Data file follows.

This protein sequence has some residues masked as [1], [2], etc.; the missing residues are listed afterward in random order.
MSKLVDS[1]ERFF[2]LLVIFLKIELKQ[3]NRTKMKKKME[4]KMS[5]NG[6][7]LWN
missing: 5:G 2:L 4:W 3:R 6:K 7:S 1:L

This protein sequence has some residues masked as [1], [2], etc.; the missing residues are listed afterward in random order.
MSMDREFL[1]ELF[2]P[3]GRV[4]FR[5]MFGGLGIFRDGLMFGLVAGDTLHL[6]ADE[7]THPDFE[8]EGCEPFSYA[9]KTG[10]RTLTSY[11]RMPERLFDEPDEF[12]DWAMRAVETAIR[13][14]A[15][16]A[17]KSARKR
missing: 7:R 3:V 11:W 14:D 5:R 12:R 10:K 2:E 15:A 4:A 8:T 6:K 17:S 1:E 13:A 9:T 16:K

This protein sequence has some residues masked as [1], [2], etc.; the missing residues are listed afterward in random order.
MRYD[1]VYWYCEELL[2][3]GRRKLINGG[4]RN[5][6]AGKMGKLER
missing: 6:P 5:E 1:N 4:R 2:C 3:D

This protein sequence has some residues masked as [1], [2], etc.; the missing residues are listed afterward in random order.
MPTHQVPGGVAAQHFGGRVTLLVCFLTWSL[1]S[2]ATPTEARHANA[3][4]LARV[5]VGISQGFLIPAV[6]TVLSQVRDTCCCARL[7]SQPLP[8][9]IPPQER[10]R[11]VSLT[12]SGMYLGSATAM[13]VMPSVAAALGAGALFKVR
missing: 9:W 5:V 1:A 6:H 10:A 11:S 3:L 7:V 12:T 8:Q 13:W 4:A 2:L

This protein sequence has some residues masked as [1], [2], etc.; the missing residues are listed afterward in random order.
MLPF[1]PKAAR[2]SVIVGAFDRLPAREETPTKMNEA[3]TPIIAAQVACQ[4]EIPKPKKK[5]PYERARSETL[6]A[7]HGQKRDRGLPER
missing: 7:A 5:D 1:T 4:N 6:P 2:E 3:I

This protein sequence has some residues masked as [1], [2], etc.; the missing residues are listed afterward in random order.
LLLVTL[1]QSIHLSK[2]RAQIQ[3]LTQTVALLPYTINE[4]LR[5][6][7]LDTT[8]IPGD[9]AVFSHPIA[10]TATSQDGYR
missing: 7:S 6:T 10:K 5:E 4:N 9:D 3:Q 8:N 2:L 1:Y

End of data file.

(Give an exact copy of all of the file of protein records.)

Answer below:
This protein sequence has some residues masked as [1], [2], etc.; the missing residues are listed afterward in random order.
MSKLVDS[1]ERFF[2]LLVIFLKIELKQ[3]NRTKMKKKME[4]KMS[5]NG[6][7]LWN
missing: 5:G 2:L 4:W 3:R 6:K 7:S 1:L

This protein sequence has some residues masked as [1], [2], etc.; the missing residues are listed afterward in random order.
MSMDREFL[1]ELF[2]P[3]GRV[4]FR[5]MFGGLGIFRDGLMFGLVAGDTLHL[6]ADE[7]THPDFE[8]EGCEPFSYA[9]KTG[10]RTLTSY[11]RMPERLFDEPDEF[12]DWAMRAVETAIR[13][14]A[15][16]A[17]KSARKR
missing: 7:R 3:V 11:W 14:D 5:R 12:R 10:K 2:E 15:A 4:A 8:T 6:K 17:S 1:E 13:A 9:T 16:K

This protein sequence has some residues masked as [1], [2], etc.; the missing residues are listed afterward in random order.
MRYD[1]VYWYCEELL[2][3]GRRKLINGG[4]RN[5][6]AGKMGKLER
missing: 6:P 5:E 1:N 4:R 2:C 3:D

This protein sequence has some residues masked as [1], [2], etc.; the missing residues are listed afterward in random order.
MPTHQVPGGVAAQHFGGRVTLLVCFLTWSL[1]S[2]ATPTEARHANA[3][4]LARV[5]VGISQGFLIPAV[6]TVLSQVRDTCCCARL[7]SQPLP[8][9]IPPQER[10]R[11]VSLT[12]SGMYLGSATAM[13]VMPSVAAALGAGALFKVR
missing: 9:W 5:V 1:A 6:H 10:A 11:S 3:L 7:V 12:T 8:Q 13:W 4:A 2:L

This protein sequence has some residues masked as [1], [2], etc.; the missing residues are listed afterward in random order.
MLPF[1]PKAAR[2]SVIVGAFDRLPAREETPTKMNEA[3]TPIIAAQVACQ[4]EIPKPKKK[5]PYERARSETL[6]A[7]HGQKRDRGLPER
missing: 7:A 5:D 1:T 4:N 6:P 2:E 3:I

This protein sequence has some residues masked as [1], [2], etc.; the missing residues are listed afterward in random order.
LLLVTL[1]QSIHLSK[2]RAQIQ[3]LTQTVALLPYTINE[4]LR[5][6][7]LDTT[8]IPGD[9]AVFSHPIA[10]TATSQDGYR
missing: 7:S 6:T 10:K 5:E 4:N 9:D 3:Q 8:N 2:L 1:Y